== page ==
Sammy can dish it out; Mo can't take it

Posted: April 12, 2007

BOSTON - Samuel Dalembert, bless his heart, was looking for open teammates. Sometimes he found them, as when he surpassed his career high with four assists in the first quarter of the 76ers' 102-94 victory over the Boston Celtics last night.

After that, though, he seemed to be aiming for targets only he saw. The 6-11 center was looking for cutters in all the wrong places. He was clearly enjoying it, even if - after the early burst - coach Maurice Cheeks was not.

This was life in Game 78 of the Sixers' season. They were without Andre Iguodala, Kyle Korver and Rodney Carney. The Celtics were without Paul Pierce, Wally Szczerbiak, Al Jefferson, Tony Allen, Michael Olowokandi, Delonte West and Brian Scalabrine, then lost Sebastian Telfair with a mild ankle sprain in the second half. Three of their remaining players, including Villanova rookie Allan Ray (15 points), finished with five personal fouls.

This was the equivalent of baseball's September call-ups. The Sixers needed a frontcourt cameo from rookie Louis Amundson, the Celtics used their most recent addition, Kevinn Pinkney, for nearly 11 minutes. The Celtics, who once led by 15, trailed by as many as nine. It was hard to tell whether a good time was had by all, but Dalembert (11 points, seven rebounds, five assists, six turnovers) had a ball.

"I told the guys if I see them open, I'm going to pass them the ball," Dalembert said. "I know I can take the jumper, but I looked first to get guys involved. Later on, in the second half, I got some open jumpers.

"I was trying to pass too much, and I ended up sitting down. I got punished, got back on the bench."

Dalembert laughed when he was asked whether he was consciously trying for a career high in assists, but Cheeks said, "He must have heard everybody thinking the same thing."

"Then he started throwing the ball all over the place," Cheeks said. "But he was good early on, made a couple of lobs, a couple of backdoor plays."

"Magic Dalembert," Shavlik Randolph decided.

"He has his ups and downs," Joe Smith said, breaking into a broad smile. "Sometimes he makes you say, 'Wow.' Some, you say, 'What is he thinking?' I give Sam a lot of credit; he passed up some open shots trying to get others involved. That's pretty much what we need, unselfish play."

The Sixers placed six men in double scoring figures and built a 60-28 advantage in the paint against the Celtics' skeleton crew. Steven Hunter matched his career high with 20 points, and had every chance to set a new standard, but converted just one of his last six free throws.

"I've had problems with that throughout my career," Hunter said. "I make them in practice, then I don't make them enough in the games. I made my first three, missed one and then kind of struggled. I'll keep working on it."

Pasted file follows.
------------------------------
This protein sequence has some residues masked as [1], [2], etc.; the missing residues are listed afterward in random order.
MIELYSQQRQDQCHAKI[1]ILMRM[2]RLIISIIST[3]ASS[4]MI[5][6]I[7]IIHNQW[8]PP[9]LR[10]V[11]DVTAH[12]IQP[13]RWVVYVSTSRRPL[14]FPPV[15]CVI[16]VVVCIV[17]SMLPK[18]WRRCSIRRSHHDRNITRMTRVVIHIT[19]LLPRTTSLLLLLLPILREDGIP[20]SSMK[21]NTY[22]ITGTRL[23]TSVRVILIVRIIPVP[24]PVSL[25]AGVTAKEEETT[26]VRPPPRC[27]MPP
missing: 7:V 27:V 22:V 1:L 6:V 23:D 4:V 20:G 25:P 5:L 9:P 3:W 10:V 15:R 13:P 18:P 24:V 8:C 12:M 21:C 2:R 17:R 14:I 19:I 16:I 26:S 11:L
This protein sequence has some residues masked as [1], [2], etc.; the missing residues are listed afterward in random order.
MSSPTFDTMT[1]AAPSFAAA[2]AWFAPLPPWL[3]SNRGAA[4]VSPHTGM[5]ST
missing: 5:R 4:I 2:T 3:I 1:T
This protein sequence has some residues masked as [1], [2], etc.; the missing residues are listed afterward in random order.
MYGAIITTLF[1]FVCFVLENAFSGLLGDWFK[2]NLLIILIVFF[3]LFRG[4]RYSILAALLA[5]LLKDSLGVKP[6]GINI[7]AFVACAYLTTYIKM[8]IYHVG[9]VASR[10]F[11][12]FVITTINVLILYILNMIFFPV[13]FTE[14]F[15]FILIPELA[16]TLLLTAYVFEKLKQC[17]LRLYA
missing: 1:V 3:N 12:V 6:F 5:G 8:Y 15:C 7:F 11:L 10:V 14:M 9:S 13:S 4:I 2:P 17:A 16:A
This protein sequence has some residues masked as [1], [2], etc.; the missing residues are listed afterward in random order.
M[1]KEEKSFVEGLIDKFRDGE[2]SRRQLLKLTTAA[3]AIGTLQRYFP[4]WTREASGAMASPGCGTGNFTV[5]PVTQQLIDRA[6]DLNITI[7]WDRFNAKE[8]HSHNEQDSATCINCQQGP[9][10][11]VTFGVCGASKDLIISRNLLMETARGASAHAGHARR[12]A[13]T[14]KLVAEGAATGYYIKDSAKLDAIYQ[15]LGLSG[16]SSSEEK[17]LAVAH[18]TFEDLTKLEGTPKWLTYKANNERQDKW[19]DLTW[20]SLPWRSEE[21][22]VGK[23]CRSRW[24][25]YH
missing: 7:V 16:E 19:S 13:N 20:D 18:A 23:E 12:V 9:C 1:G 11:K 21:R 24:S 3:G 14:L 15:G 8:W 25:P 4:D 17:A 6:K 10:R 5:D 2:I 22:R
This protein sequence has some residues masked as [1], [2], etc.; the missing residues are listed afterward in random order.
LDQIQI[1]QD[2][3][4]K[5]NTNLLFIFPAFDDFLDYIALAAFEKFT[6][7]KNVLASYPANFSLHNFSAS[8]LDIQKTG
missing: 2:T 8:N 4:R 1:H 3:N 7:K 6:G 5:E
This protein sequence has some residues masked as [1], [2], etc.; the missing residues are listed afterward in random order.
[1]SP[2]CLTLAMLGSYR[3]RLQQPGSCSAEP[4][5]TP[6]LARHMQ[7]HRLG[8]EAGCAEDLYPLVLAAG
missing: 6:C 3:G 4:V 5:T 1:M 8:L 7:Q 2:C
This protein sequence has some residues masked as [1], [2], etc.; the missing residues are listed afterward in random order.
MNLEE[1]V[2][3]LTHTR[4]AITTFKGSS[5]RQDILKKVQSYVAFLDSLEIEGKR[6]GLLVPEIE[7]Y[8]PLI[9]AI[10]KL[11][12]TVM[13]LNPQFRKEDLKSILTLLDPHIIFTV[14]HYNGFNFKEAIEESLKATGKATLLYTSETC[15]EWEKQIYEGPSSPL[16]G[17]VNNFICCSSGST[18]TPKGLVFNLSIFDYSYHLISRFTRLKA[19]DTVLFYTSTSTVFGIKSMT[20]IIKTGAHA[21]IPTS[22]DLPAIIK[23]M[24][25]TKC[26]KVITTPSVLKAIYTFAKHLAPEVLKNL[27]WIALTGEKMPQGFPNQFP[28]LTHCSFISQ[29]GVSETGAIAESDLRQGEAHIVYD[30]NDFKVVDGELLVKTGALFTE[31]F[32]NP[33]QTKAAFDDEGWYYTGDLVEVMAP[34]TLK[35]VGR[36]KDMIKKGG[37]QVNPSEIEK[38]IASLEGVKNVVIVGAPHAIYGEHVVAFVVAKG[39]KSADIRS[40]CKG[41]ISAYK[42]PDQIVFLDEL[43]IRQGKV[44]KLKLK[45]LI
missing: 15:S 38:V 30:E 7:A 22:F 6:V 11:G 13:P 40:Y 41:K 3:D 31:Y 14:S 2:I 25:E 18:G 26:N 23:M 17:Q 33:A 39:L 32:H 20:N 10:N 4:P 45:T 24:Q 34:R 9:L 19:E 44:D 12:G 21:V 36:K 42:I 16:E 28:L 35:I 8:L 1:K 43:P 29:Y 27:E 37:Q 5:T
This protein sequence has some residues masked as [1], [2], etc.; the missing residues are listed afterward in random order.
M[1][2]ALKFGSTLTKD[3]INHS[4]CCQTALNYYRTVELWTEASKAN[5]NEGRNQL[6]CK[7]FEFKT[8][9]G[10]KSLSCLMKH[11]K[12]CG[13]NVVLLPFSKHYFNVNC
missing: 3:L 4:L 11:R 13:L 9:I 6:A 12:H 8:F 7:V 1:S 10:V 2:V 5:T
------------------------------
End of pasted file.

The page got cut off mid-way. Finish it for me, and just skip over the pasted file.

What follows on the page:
Andre Miller added 19 points and Louis Williams matched Tuesday's career high of 18. Smith was the equivalent of the closer, contributing all 16 of his points in the second half, including the first eight of the final period. Put it all together, and the Sixers, now 33-45, are 28-27 since trading Allen Iverson and 16-9 since the All-Star break.

Don't mistake this for a playoff push, though. A loss at home Saturday to Orlando - the No. 8 team in the East - would eliminate the Sixers.

"What I really admire about the team is, they went through a lot with the trade, even before the trade, with everything going down with certain people," Smith said. "When Andre and I got here [from Denver], we saw that this team had a lot of pride, guys who would go out every night and play hard. We just fit in. We really overachieved what people expected."

The Sixers have had it tough. The Celtics, 23-55, have had it tougher.

"I've jokingly said, 'Man, we need the injuries to stop,' then said, 'No, let's get them all over with now,' " Celtics coach Doc Rivers said. "Let the black cloud stay for four or five more games and then let's remove it. Let's have some sunshine around here. It's just been amazing . . . I've never seen anything like it. Sebastian said he stopped and ran into the back of someone's shoe. It's just amazing. We can't get out of the way of each other."

Six shots

Kyle Korver (right wrist sprain) and Andre Iguodala (lower back strain) were examined yesterday by specialists for their injuries; in each case, it was determined that both injuries were consistent with the original diagnoses. There was no timetable for either player to return, which - with just four games remaining - isn't particularly significant . . . Rodney Carney warmed up, testing his injured left knee, but sat out for the second night in succession . . . Boston's Paul Pierce, citing his injured left elbow, finally said he would not play any more this season . . . Former Saint Joseph's star Delonte West sat out with a sprained ankle. *

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